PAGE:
department personnel, and by 1988, 35 percent of the adult population
was trained. Currently, about two-thirds of Seattle adults are trained
in CPR, and the statistics speak for themselves.

The heart attack survival rate in Seattle is 30 percent, according to
the Journal of the American Medical Association. New York's is 5.3
percent while Chicago's is a dismal 4 percent.

Some days it seems as if no one listens to Spizzirri. Others, she sees
signs of progress. The Gurnee Fire Department offers at least 20 CPR
classes per month and they fill one month in advance.

The legislators she has pestered have gone to certification classes
themselves, realizing they often speak in front of large crowds. A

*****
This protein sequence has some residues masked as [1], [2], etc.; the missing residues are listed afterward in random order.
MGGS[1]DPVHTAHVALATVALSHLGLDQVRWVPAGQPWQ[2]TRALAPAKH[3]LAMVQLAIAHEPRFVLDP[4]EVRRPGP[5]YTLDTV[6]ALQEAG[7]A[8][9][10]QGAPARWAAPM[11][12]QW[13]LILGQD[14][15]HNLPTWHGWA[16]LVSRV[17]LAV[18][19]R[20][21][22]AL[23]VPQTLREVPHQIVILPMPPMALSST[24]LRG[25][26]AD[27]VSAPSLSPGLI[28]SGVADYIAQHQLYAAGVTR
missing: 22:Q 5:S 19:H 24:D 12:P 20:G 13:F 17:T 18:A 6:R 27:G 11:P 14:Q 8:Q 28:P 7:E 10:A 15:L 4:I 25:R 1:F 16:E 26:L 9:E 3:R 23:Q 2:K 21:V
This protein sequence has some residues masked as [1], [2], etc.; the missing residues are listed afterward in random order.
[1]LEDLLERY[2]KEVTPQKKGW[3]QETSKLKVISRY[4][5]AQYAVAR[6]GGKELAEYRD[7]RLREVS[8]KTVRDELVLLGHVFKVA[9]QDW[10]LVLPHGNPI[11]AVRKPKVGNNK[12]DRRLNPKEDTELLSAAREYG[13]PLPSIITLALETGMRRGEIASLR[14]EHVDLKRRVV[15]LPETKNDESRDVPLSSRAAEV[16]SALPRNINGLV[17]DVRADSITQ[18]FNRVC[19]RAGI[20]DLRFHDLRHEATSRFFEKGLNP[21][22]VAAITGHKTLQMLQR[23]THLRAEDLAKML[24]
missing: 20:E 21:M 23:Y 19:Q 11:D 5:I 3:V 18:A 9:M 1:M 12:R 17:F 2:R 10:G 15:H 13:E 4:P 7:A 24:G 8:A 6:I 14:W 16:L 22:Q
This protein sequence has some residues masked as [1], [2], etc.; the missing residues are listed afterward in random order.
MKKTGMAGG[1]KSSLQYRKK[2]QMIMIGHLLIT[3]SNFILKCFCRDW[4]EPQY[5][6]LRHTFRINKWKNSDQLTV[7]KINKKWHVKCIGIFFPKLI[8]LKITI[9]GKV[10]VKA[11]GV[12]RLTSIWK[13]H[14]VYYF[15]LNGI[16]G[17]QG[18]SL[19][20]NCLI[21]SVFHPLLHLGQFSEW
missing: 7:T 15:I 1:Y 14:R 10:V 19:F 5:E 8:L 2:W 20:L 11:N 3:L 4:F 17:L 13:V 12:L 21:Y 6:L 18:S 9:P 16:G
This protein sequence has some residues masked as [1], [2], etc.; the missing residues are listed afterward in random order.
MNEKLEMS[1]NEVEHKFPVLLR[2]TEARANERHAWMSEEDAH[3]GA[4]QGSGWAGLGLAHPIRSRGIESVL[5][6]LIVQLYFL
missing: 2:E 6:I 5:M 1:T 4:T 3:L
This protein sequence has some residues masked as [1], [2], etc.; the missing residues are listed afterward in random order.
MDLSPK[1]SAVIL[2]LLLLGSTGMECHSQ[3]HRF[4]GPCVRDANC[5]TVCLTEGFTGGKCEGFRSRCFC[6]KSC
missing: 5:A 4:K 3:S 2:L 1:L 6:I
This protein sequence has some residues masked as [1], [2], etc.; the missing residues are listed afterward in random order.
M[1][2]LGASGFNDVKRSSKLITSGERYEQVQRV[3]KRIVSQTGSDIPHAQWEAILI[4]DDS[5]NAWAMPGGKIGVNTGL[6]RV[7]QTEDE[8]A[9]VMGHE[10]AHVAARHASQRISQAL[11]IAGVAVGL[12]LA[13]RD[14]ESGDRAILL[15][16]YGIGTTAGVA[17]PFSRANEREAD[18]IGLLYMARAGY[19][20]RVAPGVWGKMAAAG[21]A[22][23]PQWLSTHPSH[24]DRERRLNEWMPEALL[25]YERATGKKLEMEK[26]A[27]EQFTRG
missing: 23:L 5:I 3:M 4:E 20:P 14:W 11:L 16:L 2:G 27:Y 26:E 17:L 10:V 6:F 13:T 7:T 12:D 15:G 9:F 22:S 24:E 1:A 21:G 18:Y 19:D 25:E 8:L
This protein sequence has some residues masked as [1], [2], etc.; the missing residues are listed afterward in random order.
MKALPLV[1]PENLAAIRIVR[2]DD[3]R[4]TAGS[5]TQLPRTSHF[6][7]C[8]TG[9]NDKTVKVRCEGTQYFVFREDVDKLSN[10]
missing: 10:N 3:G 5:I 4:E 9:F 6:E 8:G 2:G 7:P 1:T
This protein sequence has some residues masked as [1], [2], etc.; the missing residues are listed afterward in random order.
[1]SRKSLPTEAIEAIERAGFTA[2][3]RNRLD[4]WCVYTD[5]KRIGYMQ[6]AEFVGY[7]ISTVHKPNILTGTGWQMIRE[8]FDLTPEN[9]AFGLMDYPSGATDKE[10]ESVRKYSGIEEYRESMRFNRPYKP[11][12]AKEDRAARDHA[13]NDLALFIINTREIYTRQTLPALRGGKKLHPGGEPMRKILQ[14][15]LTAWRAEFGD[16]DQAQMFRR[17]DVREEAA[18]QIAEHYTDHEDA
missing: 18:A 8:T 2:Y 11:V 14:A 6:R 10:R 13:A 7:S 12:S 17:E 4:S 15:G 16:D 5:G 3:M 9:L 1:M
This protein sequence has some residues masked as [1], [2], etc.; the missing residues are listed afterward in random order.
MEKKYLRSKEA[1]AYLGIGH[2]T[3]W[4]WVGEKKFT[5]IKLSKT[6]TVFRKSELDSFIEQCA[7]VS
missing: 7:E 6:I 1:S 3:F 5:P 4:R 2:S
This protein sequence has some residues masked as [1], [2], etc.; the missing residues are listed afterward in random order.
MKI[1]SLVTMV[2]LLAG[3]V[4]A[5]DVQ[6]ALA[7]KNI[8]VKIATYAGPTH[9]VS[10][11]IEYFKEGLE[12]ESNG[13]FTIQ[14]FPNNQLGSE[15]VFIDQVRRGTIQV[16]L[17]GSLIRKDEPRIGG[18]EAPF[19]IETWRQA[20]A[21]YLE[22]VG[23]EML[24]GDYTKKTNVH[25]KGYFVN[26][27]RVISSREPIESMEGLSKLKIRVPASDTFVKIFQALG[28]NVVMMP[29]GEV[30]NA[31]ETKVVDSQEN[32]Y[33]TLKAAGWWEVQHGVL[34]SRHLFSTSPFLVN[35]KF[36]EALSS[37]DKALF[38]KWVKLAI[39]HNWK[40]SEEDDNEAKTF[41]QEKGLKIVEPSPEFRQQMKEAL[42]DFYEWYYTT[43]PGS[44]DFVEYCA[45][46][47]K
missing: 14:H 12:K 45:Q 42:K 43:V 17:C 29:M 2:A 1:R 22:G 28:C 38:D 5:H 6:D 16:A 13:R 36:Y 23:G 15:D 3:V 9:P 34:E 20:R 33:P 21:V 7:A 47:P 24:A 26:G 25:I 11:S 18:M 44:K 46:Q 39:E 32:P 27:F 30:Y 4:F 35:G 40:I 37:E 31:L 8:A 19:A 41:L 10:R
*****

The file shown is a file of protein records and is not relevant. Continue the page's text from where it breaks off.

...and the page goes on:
group of Illinois high school referees offered a CPR training class in
November and would like to see all officials trained.

Save a Life Day has turned into Save a Life Week, which will be Feb.
20 through 27, co-sponsored by the Illinois Hospital Association.

And the spirited Spizzirri has two more bills in the works, one
drafted by U.S. Rep. Gerry Studds (D-Mass.) to amend the Public Health
Service Act, and another by state Senate President James "Pate"
Phillip, who she said has agreed to sponsor legislation. Both bills
would expand the scope of training.

There's no telling how long she'll continue her crusade, but Spizzirri
simply has to pass the cemetery on her way home or walk upstairs to
remember why she's fighting.

Her middle daughter's bedroom is intact-preserved exactly as she left
it when she dashed out of the house for the last time. The closet is
full of dresses, and dust is gathering on the frame of "Footprints in
the Sand," which still hangs on the wall.

"She's still here, in me," Spizzirri said, her voice dropping to a
whisper.

"She's done a lot for humanity. Even in her death.